That said, influenza vaccine seems a hybrid model, i.e., a vaccine of ~40-60% effectiveness with 40-60% national vaccine uptake (similar to some pessimistic surveys of SARS-CoV-2 vaccine acceptance) for a disease with high levels of community exposure (similar to measles in large cities before vaccine or RV in day cares). Unlike measles and RV, new influenza strains appear regularly from mutations or animal sources. So, influenza produces large annual outbreaks with severity depending on dominant circulating types and how good that year’s seasonal vaccine matched circulating strains.7 Yet influenza vaccine saves lives and reduces disease severity, despite a heavy annual disease burden. Still, influenza requires constant vigilance for new strains and frequent new combination vaccines, with annual vaccinations for the foreseeable future.
Expectations for SARS-CoV-2. COVID-19 cases, hospitalizations and deaths will drop by mid-summer 2021, but the new variants will fuel a fourth and maybe fifth resurgence. By end of 2021, expect ~85% of adults to be immune to the original strains, but <50% to new escape variants unless supplementary variant vaccines become available. Likely only 40-50% of children will be immune - almost exclusively via infection. Adult immunity will be from both infection and vaccines. New vaccines are already in development for the evolving variants, particularly the B.1.35 South African variant, for which current vaccines are less or not effective; and will come into use by the end of 2021. There will be pediatric authorization for at least one vaccine by the end of 2021. But as variants spread worldwide, a recommendation for a newer “variant vaccine,” either a single strain or multi-strain depending on how many escape mutants evolve, will mean a second vaccination series for most of us unless third-dose boosters prove protective against new variants, even for current vaccinees and those recovered from prior non-variant infections.
In 2022, the number of sawtooth disease surges will depend on how many escape mutants arise, how nimble vaccine producers can be to make corresponding new vaccines, and how much more the FDA can condense the testing/approval process (like the H1N1 pandemic where established methods allowed new vaccines in four months or so). Starting in 2023, annual SARS-CoV-2 vaccines are likely to be needed for the next few years (changing as the virus changes). The sooner we get the world burden of SARS-CoV-2 burden down to a small baseline rate, the less chances of even seeing more or more-virulent escape variants.
Bottom line: Vaccine and social mitigation will get the world to a better place by mid-2022, but immunizing not just the U.S., but the entire globe with vaccines against multiple circulating strains, plus rapidly implementing ad hoc vaccines for any newer variants, will be our ticket to a chance at “normalcy.”
Figure 1. Differences among cities in the height and frequency of historical measles cycles. Epidemics in smaller cities were larger with longer low-baseline-disease-rate intervals (Panel 1A and B) as in the low exposure model seen in Panel 2a. Larger cities had annual modest sized peaks (Panel 1C) with no low-disease-rate intervals as in the high/frequent exposure model in Panel 2b. Adapted from (1) and (2).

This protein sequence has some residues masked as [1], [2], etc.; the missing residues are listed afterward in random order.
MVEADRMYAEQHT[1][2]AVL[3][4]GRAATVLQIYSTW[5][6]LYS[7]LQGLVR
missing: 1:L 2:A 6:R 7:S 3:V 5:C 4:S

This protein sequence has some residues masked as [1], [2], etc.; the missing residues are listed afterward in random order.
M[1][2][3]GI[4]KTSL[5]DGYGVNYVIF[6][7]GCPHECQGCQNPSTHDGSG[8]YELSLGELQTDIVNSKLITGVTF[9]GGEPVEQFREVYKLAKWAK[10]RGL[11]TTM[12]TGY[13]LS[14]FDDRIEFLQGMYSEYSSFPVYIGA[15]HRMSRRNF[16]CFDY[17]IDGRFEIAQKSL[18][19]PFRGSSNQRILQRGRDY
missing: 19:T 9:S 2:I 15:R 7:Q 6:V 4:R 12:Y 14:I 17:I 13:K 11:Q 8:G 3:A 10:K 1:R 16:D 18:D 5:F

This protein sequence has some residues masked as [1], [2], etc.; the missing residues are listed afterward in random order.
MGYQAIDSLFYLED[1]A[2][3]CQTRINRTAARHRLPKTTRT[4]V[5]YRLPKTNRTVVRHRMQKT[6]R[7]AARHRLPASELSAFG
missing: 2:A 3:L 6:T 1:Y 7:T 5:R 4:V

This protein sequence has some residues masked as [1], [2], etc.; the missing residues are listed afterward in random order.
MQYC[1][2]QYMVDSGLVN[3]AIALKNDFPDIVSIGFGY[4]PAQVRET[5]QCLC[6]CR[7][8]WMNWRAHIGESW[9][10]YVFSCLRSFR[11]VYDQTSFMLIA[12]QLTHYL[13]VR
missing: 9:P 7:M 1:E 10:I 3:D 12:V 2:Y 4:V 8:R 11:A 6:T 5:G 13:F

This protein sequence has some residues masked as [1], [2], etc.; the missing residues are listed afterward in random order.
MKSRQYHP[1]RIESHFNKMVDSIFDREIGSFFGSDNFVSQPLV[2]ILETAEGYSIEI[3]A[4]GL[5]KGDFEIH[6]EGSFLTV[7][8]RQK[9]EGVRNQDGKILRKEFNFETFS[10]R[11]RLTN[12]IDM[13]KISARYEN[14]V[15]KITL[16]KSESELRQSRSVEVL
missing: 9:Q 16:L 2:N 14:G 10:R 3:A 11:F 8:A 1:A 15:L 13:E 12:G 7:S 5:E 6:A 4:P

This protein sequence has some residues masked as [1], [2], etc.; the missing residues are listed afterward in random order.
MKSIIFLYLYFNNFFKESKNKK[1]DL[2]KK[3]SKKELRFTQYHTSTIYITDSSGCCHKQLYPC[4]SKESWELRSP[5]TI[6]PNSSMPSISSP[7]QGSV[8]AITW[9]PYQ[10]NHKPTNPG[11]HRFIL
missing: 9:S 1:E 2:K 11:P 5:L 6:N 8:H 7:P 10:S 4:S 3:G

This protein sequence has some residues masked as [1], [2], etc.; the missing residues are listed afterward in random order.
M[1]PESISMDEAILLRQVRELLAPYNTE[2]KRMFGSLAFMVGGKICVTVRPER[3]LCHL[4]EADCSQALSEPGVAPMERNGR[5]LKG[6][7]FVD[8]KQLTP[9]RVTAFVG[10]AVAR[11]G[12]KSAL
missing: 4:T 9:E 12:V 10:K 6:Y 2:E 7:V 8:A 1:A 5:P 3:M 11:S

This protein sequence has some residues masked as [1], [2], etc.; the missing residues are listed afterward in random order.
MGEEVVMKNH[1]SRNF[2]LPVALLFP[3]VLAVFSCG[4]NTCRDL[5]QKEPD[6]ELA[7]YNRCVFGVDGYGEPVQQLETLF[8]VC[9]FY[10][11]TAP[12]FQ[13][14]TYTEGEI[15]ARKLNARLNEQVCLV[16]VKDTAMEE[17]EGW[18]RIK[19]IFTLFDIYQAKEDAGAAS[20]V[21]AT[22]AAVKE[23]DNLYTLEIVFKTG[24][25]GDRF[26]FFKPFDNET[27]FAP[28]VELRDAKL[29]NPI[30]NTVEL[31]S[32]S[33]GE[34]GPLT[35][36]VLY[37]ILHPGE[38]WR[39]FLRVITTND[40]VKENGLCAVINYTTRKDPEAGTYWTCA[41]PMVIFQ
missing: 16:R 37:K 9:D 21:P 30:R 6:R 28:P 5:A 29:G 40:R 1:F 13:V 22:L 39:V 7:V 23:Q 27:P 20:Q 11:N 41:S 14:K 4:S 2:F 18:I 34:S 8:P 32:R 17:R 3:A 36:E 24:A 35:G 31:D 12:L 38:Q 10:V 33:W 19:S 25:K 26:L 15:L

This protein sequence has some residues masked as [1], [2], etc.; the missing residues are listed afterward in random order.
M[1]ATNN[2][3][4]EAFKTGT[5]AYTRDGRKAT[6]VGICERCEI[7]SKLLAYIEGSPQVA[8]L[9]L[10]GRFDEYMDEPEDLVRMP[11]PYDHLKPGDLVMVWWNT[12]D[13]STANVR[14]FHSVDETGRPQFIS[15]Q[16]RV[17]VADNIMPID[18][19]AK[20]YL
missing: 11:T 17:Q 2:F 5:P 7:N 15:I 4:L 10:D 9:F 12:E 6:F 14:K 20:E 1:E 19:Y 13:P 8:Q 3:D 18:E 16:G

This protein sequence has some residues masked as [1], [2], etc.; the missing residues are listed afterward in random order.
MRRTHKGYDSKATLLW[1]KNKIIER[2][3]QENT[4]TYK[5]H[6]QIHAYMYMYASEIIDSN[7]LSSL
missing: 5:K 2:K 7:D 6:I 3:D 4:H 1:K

Panel 1 Panel 2
Figure 2. Annual pre- and post-vaccine patterns of rotavirus detections in U.S. Adapted from MMWR.4
Table 1. Comparison of characteristics of three viruses to SARS-CoV-2: Measles (as easily transmissible but easily vaccine-preventable), rotavirus (less transmissible but easily vaccine-preventable) and influenza (less transmissible but difficulties with vaccine prevention).
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- Dalziel BD, Bjørnstad ON, van Panhuis WG, Burke DS, Metcalf JE, Grenfell BT. Persistent chaos of measles epidemics in the prevaccination United States caused by a small change in seasonal transmission patterns. PLoS Comput Biol. 2016 Feb; 12(2): e1004655. PMID: 26845437.
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- Hallowell BD, Parashar UD, Curns A, DeGroote NP, Tate JE. Trends in the laboratory detection of rotavirus before and after implementation of routine rotavirus vaccination — United States, 2000–2018. MMWR Morb Mortal Wkly Rep. 2019;68:539–543. https://www.cdc.gov/mmwr/volumes/68/wr/mm6824a2.htm.
- McLean HQ. Prevention of measles, rubella, congenital rubella syndrome, and mumps, 2013: Summary Recommendations of the Advisory Committee on Immunization Practices. MMWR. June 2013; 62(RR04);1-34.
- CDC seasonal flu vaccine effectiveness studies. https://www.cdc.gov/flu/vaccines-work/effectiveness-studies.htm.
- Belongia EA, Kieke BA, Donahue JG, et al. Effectiveness of inactivated influenza vaccines varied substantially with antigenic match from the 2004-2005 season to the 2006-2007 season. J Infect Dis. 2009 Jan 15;199(2):159-67. doi:10.1086/595861. PubMed PMID: 19086915.